The use of the moth metaphor by Earle Birney emphasizes the fact that the farmers of this community live their lives according to the natural rhythms of the year and the changing of the seasons. In a rural environment, the weather is king. And so, when the farmers venture out to town to socialize, it is only because the weather has allowed them to. Just as the moth can only emerge from the warmth and comfort of its chrysalis into the big old world outside when nature says it can, so the farmers can only venture forth from their homes when there's a let-up in the storm.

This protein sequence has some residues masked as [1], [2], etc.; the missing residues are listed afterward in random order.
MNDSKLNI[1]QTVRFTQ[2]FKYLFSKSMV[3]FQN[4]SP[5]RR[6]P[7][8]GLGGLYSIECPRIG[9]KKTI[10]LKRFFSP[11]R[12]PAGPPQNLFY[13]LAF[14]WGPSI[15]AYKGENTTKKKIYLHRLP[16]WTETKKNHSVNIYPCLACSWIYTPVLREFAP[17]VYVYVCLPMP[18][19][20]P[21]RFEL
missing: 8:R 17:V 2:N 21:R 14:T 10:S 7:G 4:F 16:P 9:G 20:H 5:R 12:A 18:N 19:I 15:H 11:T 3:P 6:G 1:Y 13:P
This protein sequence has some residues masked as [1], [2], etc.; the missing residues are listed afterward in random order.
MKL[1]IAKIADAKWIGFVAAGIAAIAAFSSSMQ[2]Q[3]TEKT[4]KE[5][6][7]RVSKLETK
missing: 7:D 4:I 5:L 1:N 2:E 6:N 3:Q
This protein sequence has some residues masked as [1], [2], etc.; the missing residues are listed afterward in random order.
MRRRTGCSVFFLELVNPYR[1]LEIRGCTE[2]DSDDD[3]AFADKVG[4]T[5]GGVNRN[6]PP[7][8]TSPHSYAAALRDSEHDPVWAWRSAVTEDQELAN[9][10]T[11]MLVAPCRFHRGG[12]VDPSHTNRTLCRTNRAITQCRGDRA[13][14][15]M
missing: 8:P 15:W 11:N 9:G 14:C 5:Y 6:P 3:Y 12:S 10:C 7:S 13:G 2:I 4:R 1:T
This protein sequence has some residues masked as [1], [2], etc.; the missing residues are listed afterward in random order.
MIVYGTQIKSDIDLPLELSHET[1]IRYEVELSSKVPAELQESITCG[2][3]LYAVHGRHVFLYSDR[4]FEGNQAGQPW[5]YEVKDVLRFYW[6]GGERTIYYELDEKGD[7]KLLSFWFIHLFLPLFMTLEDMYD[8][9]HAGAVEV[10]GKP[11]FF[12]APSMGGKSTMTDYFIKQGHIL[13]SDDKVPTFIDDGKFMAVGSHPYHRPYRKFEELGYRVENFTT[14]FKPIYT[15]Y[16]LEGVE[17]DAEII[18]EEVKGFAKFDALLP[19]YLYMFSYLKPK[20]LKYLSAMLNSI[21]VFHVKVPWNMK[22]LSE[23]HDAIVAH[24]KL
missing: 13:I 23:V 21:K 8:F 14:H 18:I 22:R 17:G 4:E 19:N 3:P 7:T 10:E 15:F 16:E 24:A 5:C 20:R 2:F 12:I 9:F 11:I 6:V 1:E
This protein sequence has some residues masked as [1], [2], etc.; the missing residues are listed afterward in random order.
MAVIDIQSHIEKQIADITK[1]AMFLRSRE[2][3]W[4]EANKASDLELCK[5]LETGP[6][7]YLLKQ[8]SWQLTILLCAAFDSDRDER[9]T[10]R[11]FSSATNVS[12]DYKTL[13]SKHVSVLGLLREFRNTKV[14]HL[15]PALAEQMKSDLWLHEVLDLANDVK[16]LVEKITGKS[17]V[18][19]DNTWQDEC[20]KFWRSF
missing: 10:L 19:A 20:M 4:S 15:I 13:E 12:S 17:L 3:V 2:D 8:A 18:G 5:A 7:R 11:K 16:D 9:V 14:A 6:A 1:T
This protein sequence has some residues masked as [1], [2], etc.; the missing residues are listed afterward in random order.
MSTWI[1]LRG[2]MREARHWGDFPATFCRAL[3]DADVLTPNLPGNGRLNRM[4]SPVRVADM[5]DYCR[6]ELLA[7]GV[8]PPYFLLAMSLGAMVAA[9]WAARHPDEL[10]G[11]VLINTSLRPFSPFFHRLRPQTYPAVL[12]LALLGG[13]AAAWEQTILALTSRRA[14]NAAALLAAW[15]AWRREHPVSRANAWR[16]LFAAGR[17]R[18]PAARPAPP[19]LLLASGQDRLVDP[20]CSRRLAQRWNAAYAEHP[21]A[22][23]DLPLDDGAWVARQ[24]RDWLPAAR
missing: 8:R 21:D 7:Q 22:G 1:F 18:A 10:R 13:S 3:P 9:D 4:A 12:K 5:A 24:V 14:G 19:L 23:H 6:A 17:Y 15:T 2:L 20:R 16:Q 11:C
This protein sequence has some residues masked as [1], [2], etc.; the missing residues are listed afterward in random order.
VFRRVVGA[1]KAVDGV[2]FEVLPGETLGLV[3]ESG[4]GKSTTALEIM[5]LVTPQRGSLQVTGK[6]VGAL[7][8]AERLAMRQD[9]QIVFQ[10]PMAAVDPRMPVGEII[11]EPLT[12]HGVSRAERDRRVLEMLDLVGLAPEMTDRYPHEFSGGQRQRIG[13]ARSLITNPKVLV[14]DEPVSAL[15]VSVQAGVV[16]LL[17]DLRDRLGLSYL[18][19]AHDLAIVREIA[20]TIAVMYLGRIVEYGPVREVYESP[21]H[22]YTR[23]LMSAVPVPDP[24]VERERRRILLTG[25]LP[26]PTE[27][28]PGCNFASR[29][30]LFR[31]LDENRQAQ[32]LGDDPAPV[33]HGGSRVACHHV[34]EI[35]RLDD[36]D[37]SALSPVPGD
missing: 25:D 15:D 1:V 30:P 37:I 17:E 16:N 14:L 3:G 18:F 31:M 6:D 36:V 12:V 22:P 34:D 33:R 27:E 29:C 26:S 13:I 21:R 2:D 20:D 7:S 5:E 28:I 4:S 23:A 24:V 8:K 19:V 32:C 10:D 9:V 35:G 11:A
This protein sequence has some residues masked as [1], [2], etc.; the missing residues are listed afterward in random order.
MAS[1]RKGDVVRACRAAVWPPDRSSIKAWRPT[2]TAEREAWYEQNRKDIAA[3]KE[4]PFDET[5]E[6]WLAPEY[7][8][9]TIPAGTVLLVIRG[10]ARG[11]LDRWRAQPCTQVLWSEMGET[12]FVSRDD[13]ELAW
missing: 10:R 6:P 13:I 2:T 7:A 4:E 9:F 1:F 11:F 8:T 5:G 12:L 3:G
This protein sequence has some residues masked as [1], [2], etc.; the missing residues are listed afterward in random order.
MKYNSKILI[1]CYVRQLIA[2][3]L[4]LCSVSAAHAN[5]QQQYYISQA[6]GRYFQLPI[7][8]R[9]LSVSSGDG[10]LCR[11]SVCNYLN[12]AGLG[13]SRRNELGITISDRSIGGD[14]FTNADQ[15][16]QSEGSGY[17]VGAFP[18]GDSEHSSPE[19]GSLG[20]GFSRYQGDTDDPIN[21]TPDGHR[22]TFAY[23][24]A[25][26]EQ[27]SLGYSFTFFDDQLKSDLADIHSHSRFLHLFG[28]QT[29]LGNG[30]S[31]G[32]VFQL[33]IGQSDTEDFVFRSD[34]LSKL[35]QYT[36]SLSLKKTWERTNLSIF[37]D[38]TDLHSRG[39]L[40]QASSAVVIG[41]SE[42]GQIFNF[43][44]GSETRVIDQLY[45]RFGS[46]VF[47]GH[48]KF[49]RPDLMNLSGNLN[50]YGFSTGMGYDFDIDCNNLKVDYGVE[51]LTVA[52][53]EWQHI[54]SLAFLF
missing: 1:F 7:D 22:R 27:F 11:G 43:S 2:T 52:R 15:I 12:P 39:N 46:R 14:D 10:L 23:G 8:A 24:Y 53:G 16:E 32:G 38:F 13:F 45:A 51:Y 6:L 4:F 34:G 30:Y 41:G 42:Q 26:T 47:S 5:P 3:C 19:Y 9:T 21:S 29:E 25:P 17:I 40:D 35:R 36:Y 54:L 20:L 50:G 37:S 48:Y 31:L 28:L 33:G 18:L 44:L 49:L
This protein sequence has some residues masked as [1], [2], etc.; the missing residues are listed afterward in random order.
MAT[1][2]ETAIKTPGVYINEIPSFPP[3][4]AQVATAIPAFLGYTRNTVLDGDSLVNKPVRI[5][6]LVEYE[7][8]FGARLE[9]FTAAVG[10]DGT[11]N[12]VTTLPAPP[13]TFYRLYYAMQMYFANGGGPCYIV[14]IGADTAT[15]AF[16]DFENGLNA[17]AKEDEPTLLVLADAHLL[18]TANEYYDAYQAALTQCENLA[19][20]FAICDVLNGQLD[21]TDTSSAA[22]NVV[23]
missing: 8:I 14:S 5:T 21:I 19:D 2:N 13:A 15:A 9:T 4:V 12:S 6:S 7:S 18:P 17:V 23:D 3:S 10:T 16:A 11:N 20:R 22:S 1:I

The artificial light of the town attracts the farmers as moths to a flame. Winter is approaching, and so there's precious little natural light during the daytime. In any case, as farmers they're incredibly busy during the day and so wouldn't have time for socializing. They go to the movies and then dance the night away. But the dance hall and the cinema must close, and so, without light and all it represents, the farmers must return to the safety and warmth of their homes, their "cocoons," waiting to "hatch" once more after the coming winter has passed.